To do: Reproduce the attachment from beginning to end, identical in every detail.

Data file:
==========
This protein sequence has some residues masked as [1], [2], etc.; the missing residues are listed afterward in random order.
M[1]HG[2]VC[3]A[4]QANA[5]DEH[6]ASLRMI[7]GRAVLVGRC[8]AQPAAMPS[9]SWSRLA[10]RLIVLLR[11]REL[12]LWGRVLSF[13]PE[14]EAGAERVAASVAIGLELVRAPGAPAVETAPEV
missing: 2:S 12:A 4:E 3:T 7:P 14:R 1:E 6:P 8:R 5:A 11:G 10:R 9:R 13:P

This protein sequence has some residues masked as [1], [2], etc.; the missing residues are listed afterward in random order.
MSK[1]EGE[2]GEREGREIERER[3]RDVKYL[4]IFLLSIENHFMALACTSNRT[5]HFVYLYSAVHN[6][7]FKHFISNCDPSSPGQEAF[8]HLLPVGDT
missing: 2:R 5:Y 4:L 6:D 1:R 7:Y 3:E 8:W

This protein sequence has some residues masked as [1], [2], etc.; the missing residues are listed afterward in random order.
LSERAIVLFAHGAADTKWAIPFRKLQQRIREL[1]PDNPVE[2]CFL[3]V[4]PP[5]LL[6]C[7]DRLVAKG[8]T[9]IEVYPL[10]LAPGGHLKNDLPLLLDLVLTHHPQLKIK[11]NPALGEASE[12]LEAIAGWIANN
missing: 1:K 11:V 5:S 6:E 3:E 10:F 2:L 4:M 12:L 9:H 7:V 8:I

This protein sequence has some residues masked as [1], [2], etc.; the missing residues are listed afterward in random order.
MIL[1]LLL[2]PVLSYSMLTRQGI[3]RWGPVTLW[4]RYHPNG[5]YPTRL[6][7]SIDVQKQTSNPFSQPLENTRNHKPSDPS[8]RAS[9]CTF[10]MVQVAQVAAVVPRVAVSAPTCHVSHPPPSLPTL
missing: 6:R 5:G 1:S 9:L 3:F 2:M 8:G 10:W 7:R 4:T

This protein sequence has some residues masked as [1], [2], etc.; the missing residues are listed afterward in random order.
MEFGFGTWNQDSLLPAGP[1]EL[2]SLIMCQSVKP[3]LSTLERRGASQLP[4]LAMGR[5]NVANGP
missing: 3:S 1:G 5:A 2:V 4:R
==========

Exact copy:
This protein sequence has some residues masked as [1], [2], etc.; the missing residues are listed afterward in random order.
M[1]HG[2]VC[3]A[4]QANA[5]DEH[6]ASLRMI[7]GRAVLVGRC[8]AQPAAMPS[9]SWSRLA[10]RLIVLLR[11]REL[12]LWGRVLSF[13]PE[14]EAGAERVAASVAIGLELVRAPGAPAVETAPEV
missing: 2:S 12:A 4:E 3:T 7:P 14:R 1:E 6:P 8:R 5:A 11:G 10:R 9:R 13:P

This protein sequence has some residues masked as [1], [2], etc.; the missing residues are listed afterward in random order.
MSK[1]EGE[2]GEREGREIERER[3]RDVKYL[4]IFLLSIENHFMALACTSNRT[5]HFVYLYSAVHN[6][7]FKHFISNCDPSSPGQEAF[8]HLLPVGDT
missing: 2:R 5:Y 4:L 6:D 1:R 7:Y 3:E 8:W

This protein sequence has some residues masked as [1], [2], etc.; the missing residues are listed afterward in random order.
LSERAIVLFAHGAADTKWAIPFRKLQQRIREL[1]PDNPVE[2]CFL[3]V[4]PP[5]LL[6]C[7]DRLVAKG[8]T[9]IEVYPL[10]LAPGGHLKNDLPLLLDLVLTHHPQLKIK[11]NPALGEASE[12]LEAIAGWIANN
missing: 1:K 11:V 5:S 6:E 3:E 10:F 2:L 4:M 12:L 9:H 7:V 8:I

This protein sequence has some residues masked as [1], [2], etc.; the missing residues are listed afterward in random order.
MIL[1]LLL[2]PVLSYSMLTRQGI[3]RWGPVTLW[4]RYHPNG[5]YPTRL[6][7]SIDVQKQTSNPFSQPLENTRNHKPSDPS[8]RAS[9]CTF[10]MVQVAQVAAVVPRVAVSAPTCHVSHPPPSLPTL
missing: 6:R 5:G 1:S 9:L 3:F 2:M 8:G 10:W 7:R 4:T

This protein sequence has some residues masked as [1], [2], etc.; the missing residues are listed afterward in random order.
MEFGFGTWNQDSLLPAGP[1]EL[2]SLIMCQSVKP[3]LSTLERRGASQLP[4]LAMGR[5]NVANGP
missing: 3:S 1:G 5:A 2:V 4:R